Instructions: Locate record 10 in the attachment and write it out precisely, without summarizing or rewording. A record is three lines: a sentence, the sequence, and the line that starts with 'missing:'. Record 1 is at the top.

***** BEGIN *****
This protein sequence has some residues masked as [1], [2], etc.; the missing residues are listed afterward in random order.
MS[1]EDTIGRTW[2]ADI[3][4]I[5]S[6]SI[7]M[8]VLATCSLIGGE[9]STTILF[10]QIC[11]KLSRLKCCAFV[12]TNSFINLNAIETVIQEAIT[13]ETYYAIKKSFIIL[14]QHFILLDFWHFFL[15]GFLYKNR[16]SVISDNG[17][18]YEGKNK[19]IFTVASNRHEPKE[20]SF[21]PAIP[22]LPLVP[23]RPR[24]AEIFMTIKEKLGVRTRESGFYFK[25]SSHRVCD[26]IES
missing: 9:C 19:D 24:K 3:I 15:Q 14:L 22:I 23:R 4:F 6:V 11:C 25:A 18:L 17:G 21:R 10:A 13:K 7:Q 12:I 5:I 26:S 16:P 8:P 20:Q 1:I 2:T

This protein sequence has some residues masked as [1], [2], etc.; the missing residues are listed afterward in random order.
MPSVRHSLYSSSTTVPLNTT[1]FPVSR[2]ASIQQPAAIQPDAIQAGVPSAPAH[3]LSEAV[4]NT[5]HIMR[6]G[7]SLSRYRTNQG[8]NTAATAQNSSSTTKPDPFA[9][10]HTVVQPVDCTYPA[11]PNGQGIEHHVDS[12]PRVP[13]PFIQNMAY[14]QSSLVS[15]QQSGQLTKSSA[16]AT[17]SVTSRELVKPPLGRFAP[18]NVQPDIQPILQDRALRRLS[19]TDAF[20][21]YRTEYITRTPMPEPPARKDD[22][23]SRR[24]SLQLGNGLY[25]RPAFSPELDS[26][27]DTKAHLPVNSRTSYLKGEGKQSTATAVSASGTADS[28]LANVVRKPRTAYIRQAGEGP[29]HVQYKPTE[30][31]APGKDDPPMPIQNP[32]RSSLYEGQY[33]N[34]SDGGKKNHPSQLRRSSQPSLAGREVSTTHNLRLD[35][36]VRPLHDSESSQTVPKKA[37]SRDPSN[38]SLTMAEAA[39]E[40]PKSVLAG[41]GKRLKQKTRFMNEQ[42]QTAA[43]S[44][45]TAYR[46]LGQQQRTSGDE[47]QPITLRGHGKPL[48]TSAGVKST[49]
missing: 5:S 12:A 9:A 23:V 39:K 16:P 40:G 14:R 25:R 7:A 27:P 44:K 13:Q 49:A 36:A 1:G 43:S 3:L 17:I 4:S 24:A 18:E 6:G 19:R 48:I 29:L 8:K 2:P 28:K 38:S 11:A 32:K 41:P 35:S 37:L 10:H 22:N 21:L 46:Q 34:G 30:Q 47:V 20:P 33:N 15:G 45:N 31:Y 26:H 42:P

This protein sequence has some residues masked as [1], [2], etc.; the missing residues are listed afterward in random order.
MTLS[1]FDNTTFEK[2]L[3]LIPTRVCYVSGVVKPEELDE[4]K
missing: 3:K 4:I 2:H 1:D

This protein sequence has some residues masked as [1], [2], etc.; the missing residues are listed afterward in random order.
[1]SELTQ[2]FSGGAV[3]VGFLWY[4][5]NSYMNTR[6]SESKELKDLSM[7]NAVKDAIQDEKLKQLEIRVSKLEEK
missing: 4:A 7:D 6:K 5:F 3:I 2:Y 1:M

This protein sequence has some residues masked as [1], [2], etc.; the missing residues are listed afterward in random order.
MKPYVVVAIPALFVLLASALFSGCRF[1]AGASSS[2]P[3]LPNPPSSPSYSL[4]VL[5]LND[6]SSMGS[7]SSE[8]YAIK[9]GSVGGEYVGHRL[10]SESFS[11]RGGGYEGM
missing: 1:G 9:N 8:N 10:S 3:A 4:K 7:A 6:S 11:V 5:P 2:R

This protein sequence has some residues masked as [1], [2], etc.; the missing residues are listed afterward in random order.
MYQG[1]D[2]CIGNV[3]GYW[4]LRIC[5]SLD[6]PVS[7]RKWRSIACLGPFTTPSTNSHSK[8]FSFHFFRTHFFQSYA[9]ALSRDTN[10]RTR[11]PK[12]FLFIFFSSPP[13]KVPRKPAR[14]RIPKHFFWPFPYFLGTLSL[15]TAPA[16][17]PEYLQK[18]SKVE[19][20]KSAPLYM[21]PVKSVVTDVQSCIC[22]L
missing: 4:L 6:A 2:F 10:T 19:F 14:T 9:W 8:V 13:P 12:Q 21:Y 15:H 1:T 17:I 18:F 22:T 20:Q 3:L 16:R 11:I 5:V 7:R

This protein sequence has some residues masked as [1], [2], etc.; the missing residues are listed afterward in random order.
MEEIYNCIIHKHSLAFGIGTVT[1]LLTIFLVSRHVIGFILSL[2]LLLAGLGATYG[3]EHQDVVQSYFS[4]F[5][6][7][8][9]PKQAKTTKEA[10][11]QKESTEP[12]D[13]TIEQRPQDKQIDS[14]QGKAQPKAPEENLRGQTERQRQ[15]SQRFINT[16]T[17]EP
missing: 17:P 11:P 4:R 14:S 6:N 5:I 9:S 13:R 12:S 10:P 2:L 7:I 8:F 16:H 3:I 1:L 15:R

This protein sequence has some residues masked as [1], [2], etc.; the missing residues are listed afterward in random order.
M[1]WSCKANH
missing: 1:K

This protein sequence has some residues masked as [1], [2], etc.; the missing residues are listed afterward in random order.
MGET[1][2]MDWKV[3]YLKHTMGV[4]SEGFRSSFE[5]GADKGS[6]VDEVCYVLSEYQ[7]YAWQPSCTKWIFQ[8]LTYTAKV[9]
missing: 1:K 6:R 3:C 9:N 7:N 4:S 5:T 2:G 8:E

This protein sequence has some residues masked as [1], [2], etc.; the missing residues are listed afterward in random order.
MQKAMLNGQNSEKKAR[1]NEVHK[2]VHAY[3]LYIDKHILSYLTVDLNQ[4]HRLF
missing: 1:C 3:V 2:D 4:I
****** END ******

This protein sequence has some residues masked as [1], [2], etc.; the missing residues are listed afterward in random order.
MQKAMLNGQNSEKKAR[1]NEVHK[2]VHAY[3]LYIDKHILSYLTVDLNQ[4]HRLF
missing: 1:C 3:V 2:D 4:I